charles petzold 的新书和访谈

Author Interview
Talking .NET and C# with Charles Petzold
 _fcksavedurl=Talking .NET and C# with Charles PetzoldCharles Petzold is a full-time freelance writer who has been programming for Microsoft® Windows® since 1985 and writing about Windows programming for nearly as long. His book Programming Windows (first published by Microsoft Press® in 1988 and currently in its fifth edition) taught a generation of programmers how to write applications for Windows. Petzold recently finished authoring Programming Windows with Visual C#™ for Microsoft Press. In this authoritative Windows book, he shows readers how to use Visual C# to create dynamic user interfaces and graphical output for distributed or stand-alone applications. In this interview, Petzold shares his thoughts on object-oriented programming and his new penchant for C#.

MS: How is your new book, Programming Windows with Visual C#, different from the classic Programming Windows?

CP: Programming Windows with C# is an all-new book. Throughout its five editions, Programming Windows has shown readers how to write Windows programs using the C programming language and the native Windows application programming interface (API). In Programming Windows with C# I use a new object-oriented programming language and a class library called Windows Forms, which is part of the new Microsoft .NET Framework.

I first started working with Windows Forms and C# in the summer of 2000, and it was nearly love at first sight. Windows Forms is very close to what I've always envisioned as an ideal object-oriented programming interface to Windows, and C# is now my favorite programming language. Even though I was working largely with beta software, writing the book was an extremely pleasurable experience.

MS: So where does all this leave C++ and the Microsoft Foundation Classes (MFC)?

CP: Still going strong, I'm sure. I think C and C++ will continue to be used for many commercial applications, particularly those where tight code and speed are required. Currently Windows Forms is targeted more to enterprise applications, but that may not last for long. Once programmers start getting a taste of it, I think they'll like it and use it more.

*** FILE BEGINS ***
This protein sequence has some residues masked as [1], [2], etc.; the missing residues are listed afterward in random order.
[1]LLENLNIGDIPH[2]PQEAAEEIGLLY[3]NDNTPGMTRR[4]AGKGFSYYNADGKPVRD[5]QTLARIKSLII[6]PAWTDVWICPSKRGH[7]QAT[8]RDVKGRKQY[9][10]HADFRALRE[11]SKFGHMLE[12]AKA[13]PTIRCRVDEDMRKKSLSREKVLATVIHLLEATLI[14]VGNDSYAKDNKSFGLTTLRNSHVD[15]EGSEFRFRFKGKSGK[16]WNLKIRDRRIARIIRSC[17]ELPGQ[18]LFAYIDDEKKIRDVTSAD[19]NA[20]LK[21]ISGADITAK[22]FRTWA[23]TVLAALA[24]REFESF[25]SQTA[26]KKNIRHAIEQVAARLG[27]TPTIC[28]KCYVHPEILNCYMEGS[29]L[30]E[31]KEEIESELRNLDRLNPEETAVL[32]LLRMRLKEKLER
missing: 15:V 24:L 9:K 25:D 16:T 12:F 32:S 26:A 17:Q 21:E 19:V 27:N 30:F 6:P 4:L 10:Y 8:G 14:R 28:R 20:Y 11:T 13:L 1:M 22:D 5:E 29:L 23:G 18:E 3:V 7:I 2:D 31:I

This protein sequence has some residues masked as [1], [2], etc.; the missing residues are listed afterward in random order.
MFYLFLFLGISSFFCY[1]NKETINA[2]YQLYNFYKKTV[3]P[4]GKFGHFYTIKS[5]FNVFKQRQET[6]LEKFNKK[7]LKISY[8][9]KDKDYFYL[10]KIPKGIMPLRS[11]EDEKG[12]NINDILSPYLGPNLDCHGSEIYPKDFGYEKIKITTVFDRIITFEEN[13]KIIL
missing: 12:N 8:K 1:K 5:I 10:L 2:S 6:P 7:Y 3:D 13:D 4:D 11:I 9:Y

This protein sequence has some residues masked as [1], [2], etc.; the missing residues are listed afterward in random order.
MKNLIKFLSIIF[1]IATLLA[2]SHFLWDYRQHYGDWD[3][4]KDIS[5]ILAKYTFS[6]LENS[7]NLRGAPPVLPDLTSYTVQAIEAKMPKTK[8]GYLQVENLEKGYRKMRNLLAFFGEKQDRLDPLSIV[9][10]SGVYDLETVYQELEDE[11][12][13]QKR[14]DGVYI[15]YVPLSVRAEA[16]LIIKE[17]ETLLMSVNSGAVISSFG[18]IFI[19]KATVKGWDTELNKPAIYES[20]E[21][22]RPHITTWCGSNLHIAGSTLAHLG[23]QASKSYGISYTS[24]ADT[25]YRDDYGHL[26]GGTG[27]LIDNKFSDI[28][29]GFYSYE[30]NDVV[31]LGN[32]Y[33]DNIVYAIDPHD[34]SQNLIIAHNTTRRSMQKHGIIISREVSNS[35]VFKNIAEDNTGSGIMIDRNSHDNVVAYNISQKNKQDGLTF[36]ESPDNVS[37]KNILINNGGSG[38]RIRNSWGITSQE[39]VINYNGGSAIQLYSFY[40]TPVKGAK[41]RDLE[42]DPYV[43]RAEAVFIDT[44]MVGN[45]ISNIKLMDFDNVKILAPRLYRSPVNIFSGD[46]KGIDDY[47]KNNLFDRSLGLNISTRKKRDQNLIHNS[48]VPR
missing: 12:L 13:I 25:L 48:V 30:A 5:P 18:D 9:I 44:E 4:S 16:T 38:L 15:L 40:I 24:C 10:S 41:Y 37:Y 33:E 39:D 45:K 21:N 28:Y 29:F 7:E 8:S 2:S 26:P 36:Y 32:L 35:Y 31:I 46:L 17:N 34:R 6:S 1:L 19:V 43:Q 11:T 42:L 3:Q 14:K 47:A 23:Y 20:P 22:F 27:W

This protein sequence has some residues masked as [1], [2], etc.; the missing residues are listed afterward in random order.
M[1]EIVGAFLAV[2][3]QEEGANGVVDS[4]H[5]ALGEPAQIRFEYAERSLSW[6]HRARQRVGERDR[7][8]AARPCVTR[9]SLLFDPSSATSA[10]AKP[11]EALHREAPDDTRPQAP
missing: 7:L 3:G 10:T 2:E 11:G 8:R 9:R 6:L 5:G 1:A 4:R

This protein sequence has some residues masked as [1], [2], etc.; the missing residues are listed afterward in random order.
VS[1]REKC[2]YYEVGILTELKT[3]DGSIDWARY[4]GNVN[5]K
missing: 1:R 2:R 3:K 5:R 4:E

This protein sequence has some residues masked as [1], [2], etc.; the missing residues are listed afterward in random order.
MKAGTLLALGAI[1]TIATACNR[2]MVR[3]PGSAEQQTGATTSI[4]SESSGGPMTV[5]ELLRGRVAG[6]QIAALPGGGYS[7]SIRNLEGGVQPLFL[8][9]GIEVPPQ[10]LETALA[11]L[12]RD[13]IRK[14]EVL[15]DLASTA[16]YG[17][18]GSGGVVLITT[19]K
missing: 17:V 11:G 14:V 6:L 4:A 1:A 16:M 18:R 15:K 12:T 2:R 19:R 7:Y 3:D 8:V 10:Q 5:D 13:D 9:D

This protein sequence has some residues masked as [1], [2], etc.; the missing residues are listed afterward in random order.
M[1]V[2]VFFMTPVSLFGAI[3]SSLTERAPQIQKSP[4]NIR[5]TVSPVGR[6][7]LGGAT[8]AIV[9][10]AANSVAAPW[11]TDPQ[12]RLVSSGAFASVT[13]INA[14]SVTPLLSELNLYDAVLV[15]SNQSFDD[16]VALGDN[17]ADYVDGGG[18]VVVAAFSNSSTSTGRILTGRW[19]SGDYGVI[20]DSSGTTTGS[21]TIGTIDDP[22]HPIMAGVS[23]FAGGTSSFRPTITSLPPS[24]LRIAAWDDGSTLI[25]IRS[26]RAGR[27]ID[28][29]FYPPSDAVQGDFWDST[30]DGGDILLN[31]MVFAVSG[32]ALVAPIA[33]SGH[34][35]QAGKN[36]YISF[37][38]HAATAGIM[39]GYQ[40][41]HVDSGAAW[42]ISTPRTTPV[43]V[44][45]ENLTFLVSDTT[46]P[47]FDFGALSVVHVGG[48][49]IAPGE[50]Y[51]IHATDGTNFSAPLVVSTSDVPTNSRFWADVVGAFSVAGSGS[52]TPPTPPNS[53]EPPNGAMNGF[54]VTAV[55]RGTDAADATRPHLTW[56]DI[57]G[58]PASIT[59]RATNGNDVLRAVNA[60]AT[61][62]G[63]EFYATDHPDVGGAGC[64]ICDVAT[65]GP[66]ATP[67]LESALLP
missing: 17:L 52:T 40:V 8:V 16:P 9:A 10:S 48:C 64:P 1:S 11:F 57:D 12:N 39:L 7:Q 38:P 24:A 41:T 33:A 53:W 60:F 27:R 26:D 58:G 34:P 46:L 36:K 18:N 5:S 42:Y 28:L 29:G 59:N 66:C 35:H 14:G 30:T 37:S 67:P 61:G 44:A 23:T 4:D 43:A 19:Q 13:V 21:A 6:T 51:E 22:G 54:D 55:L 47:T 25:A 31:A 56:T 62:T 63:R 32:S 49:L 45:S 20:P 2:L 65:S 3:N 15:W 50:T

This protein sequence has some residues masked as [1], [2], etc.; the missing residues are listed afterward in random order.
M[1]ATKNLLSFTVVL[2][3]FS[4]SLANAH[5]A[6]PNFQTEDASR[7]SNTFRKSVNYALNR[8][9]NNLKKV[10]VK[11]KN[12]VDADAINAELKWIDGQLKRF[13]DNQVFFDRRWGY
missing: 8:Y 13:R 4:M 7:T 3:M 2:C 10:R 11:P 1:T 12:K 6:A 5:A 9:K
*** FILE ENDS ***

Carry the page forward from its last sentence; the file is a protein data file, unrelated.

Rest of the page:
Personally I never liked MFC, which is why I've never written about it. MFC is barely object-oriented and really only a light wrapper around the Windows API. Of course, the lightness of the wrapper helps in making it fast. But as far as a true object-oriented approach to Windows programming goes, I think Windows Forms finally gets it right.

MS: Any advice to programmers dealing with all this stuff?

CP: Learn as much as possible. C, C++, and C# have so much in common that there's no reason why a programmer can't be fluent in all three languages. Learning the Win32® API makes you a better MFC or Windows Forms programmer.

Sometimes we programmers tend to treat languages and interfaces as if they were political camps. Already I've been accused of “abandoning” the C and API camp. This is really quite silly. Languages and interfaces are tools, and the more tools you have in your toolbox, the greater your programming abilities.

MS: Will you be getting a .NET tattoo to complement the Windows logo on your right arm?

CP: I got that Windows tattoo after I'd been programming for Windows for a decade. So ask me again in 2010.

Charles Petzold wrote the very first magazine article about Windows programming for the December 1986 issue of Microsoft Systems Journal. In May 1994, Petzold was one of only seven people (and the only writer) to be given a Windows Pioneer Award from Windows Magazine and Microsoft Corporation for his contribution to the success of Microsoft Windows. Petzold is also the author of a unique introduction to the inner workings of computers entitled Code: The Hidden Language of Computer Hardware and Software. He is currently researching a book on the historical origins of software.

 

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作者Charles Petzold是著名《Programming Windows作者。全书风趣幽默,生动活泼,充满生活中实例直观插图。虽以“编码”为题,却是以“编码”为主线,深入浅出地讲解了逻辑代数、离散数学、数字电路、微机原理、汇编语言、编译原理操作系统等计算机原理方面基础知识。与计算机专业课本相比,没有艰涩定义描述,充分地把抽象内容形象化了。它可以被定位为大众化计算机科普书籍,然而与一般国内计算机科普读物相比,它信息量、专业程度绝对是高一个层次。因此很适合对计算机有一定应用基础,有兴趣了解一点计算机机理朋友。同时也可作为学习数字电路、微机原理等课程启发性引论。   对于计算机专业学生,我觉得此书同样非常值得一看。就个人体会,举一二例:在看到二进制加减实现那块,虽然自己原先清楚那些概念方法,但是基于死板公式法则,没有一个直观体会。而在《CODE》中,分别釆用实物、简单电路、十进制数进行类比,逐步揭示了补码、加法器等机理,可谓温故而知新。阅读书中对汇编语言在各个章节循序渐进引入,才发现原来汇编那些“古怪”逻辑竟是如此自然。而书中对数字电路阐述完全是基于计算机实际应用,从逻辑电路到触发器、存储器,直至微处理芯片,每一步在讲解电路原理同时都辅以如何达到应用目,让人不会觉得空洞抽象。   此书比较注重内容历史连贯性,各个章节都提及了相关技术发展史,让我们认识到数字技术与计算机发明及应用是一个逐级推进历史过程。同时一些趣闻轶事也使我们开怀一笑。另一个特点是书中不少东西是可以亲自实践(通过实物或软件仿真),比如一些简单数字电路实现。这很可能激发一些朋友自己造一块CPU冲动。   高手高就高在把深奥理论知识平民化了。总之,我觉得如果你是计算机专业学生,读了《CODE》,也许会发现原来还有一些简单道理自己并不清楚,有茅塞顿开之感。而对不了解计算机人来说,你将会豁然开朗——原来计算机并不神秘!

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